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Stars that died 2010

Tuesday, November 19, 2013

Shelagh Delaney, English playwright (A Taste of Honey) and screenwriter (Dance with a Stranger), died from breast cancer and heart failure she was 72.

Shelagh Delaney FRSL was an English dramatist and screenwriter, best known for her debut work, A Taste of Honey (1958) died from breast cancer and heart failure she was 72..

(25 November 1938[1] – 20 November 2011)[2]

Early life and A Taste of Honey

Born in Broughton, Salford, Lancashire, the daughter of a bus inspector,[3] Of Irish ancestry, she failed the eleven plus exam four times,[4] but transferred to a grammar school at the age of fifteen from a secondary modern school, gaining five O-levels.[5]
Thinking she could do better than Terence Rattigan's Variations on a Theme, a play she had seen at Manchester's Opera House[6] during its pre–West End tour,[7] Delaney wrote her first play,[8] in ten days, partly because she felt the work showed "insensitivity in the way Rattigan portrayed homosexuals".[9] Her play was accepted by Joan Littlewood's Theatre Workshop. "Quite apart from its meaty content, we believe we have found a real dramatist", Gerry Raffles of Theatre Workshop said at the time.[10]
A Taste of Honey, first performed on 27 May 1958,[10] is set in her native Salford.[11]"I had strong ideas about what I wanted to see in the theatre. We used to object to plays where the factory workers came cap in hand and call the boss 'sir'. Usually North Country people are shown as gormless, whereas in actual fact, they are very alive and cynical."[12]
Reuniting the original cast,[13] the play subsequently enjoyed a run of 368 performances in the West End from January 1959;[14] it was also seen on Broadway, with Joan Plowright as Jo and Angela Lansbury as her mother.[15] It is "probably the most performed play by a post-war British woman playwright".[16]
Breaking new ground in touching on issues like homosexuality "this earthily realistic, moving story of a reluctant teenage mother-to-be ... raises issues which were later to become prime concerns of feminist writers."[17]

Other work

Delaney's second play The Lion in Love followed in 1960. This work "portrays an impoverished family, whose income comes from peddling trinkets", but "the best qualities of the first play are absent."[18]
Novelist Jeanette Winterson though, has commented that the contemporary reviews of these first two plays' first performances "read like a depressing essay in sexism".[19] Sweetly Sings the Donkey, a collection of short stories, appeared in 1963.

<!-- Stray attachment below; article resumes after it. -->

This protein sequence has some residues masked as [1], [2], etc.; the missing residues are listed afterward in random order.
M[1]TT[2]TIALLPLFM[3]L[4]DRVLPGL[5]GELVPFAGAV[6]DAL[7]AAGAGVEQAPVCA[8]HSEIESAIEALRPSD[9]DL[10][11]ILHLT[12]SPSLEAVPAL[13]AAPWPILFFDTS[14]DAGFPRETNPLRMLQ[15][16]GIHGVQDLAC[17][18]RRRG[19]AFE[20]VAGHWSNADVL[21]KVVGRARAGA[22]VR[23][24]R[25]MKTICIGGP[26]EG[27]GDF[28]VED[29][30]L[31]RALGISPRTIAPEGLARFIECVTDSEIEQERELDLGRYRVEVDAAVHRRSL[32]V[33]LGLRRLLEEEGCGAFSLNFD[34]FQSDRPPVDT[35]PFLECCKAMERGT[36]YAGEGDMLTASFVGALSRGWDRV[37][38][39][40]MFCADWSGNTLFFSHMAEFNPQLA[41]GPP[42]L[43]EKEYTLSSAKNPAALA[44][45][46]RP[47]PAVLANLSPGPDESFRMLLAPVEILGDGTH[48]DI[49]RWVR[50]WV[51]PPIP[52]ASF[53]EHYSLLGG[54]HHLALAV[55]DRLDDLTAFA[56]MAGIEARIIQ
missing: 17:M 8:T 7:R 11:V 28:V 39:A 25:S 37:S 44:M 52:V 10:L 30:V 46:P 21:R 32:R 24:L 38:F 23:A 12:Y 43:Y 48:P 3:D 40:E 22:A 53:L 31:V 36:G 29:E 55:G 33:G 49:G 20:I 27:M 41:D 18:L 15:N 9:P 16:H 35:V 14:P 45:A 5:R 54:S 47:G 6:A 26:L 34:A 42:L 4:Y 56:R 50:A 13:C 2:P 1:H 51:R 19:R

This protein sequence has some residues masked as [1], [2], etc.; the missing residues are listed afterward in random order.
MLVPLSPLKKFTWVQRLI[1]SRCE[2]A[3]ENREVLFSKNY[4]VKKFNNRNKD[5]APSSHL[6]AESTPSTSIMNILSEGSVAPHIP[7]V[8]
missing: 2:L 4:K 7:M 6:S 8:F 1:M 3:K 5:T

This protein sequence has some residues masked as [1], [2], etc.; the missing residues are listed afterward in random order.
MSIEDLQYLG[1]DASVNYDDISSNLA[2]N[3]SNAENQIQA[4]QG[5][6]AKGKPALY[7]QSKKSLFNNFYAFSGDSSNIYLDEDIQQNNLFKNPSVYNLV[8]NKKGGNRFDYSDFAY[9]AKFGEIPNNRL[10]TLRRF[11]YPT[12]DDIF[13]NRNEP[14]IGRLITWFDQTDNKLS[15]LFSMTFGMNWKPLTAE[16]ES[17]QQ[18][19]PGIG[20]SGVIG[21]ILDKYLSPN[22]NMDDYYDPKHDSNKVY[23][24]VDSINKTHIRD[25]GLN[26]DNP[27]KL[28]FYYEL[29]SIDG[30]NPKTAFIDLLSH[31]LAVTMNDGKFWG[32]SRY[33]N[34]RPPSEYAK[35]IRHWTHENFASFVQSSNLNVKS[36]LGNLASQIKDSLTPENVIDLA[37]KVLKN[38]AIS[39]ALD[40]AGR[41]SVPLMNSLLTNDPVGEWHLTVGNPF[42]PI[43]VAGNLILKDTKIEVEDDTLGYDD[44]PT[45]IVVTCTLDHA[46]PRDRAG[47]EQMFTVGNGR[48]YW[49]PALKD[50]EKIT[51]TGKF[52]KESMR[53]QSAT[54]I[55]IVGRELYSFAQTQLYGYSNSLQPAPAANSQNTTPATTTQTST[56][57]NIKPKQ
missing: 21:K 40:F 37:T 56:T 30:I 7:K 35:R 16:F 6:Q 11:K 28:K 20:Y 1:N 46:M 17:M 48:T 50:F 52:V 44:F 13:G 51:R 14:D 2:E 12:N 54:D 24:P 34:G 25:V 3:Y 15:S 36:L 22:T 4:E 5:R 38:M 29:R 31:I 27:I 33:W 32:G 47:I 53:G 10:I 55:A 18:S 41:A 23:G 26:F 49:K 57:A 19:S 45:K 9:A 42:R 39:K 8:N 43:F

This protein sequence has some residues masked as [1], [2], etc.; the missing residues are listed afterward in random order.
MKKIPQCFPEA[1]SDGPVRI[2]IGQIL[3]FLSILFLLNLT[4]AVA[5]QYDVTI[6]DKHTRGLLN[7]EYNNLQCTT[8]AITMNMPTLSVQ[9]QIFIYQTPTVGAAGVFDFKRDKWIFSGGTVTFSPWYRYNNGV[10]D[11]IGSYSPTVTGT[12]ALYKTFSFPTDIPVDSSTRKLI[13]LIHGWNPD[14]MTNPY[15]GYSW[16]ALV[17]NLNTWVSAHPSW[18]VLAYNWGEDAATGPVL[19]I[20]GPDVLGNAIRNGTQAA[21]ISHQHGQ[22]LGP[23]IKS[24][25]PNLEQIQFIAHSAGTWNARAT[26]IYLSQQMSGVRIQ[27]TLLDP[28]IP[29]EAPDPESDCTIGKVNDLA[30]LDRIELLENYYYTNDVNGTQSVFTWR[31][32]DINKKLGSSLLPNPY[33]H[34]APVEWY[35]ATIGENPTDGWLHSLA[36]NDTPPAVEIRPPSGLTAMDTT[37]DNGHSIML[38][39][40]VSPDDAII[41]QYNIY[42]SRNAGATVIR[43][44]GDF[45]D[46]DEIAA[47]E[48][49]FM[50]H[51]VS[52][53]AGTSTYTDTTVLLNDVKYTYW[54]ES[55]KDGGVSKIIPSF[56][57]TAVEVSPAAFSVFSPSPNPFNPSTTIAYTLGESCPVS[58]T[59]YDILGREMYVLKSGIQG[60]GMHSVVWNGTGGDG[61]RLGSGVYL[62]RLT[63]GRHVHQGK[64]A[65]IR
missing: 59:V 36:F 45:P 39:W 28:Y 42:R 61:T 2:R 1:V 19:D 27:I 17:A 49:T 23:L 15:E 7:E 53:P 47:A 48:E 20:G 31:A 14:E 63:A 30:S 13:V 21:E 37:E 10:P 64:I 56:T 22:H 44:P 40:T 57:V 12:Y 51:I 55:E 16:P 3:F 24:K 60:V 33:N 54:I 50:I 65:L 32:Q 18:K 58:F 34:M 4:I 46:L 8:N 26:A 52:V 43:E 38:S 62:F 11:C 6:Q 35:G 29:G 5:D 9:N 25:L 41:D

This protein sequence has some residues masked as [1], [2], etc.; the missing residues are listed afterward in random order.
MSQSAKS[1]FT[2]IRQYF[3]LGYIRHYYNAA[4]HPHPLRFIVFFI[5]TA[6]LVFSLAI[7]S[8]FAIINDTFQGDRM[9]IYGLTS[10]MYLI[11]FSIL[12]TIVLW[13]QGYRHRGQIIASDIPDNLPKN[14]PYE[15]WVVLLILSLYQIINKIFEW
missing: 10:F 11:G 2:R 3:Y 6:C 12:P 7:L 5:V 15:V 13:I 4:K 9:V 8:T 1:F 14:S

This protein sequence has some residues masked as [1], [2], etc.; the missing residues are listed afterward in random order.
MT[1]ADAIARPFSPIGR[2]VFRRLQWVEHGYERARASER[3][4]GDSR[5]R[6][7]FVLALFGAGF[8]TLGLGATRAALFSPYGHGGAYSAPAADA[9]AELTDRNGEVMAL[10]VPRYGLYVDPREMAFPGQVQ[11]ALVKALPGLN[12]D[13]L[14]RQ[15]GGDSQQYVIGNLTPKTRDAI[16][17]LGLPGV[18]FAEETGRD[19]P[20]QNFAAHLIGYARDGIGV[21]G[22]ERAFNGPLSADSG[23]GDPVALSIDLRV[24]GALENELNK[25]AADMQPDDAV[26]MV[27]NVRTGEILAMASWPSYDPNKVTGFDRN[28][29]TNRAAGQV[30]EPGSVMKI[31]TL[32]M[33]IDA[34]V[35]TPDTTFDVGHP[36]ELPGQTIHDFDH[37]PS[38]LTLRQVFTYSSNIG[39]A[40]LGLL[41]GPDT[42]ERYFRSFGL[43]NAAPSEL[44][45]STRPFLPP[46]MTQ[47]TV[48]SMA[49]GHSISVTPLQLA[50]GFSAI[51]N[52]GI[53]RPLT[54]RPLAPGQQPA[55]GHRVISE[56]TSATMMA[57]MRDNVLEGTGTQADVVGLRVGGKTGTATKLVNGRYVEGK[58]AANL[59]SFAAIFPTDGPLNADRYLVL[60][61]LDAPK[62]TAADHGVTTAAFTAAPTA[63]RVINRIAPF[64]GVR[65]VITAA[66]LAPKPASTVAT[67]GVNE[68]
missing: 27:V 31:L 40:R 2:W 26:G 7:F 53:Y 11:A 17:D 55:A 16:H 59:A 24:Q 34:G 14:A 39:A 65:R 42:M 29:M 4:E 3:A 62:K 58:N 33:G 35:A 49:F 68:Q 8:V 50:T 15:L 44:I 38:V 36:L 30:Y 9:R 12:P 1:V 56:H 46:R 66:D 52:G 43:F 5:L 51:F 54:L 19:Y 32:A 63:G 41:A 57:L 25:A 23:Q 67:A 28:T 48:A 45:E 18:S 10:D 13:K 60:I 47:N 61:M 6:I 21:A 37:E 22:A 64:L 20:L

The screenplay of the 1961 film version of A Taste of Honey, which she co-wrote with director Tony Richardson, "contrives to keep in Delaney's best lines while creating a cinematic, rather than a theatrical experience".[20] It won the BAFTA Award for Best British Screenplay and the Writers' Guild of Great Britain Award in 1962. Delaney's other screenplays include The White Bus, Charlie Bubbles (both 1967) and Dance with a Stranger (1985). She also wrote several radio plays, Tell Me a Film (2003), Country Life (2004)[15] and its sequel Whoopi Goldberg's Country Life, which was broadcast in The Afternoon Play slot on BBC Radio 4 in June 2010.[21]
In 1985, Delaney was elected a Fellow of the Royal Society of Literature.


Delaney died from breast cancer and heart failure, five days before her 73rd birthday, at the home of her daughter Charlotte in Suffolk, England.[1] She is survived by her daughter and three grandchildren.[15]

Influence on Morrissey

Delaney is cited as having been a great influence on The Smiths' lead singer and lyricist Morrissey. In 1986, Morrissey said, "I've never made any secret of the fact that at least 50 per cent of my reason for writing can be blamed on Shelagh Delaney." Many of Morrissey's lyrics were lifted directly from Delaney's plays, notably A Taste of Honey. The lyrics of The Smiths's "This Night Has Opened My Eyes" are a retelling of the plot of A Taste of Honey, using many direct quotes from the play. Morrissey chose a photo of Delaney as the artwork on the album cover for his band's 1987 compilation album, Louder Than Bombs.[22]

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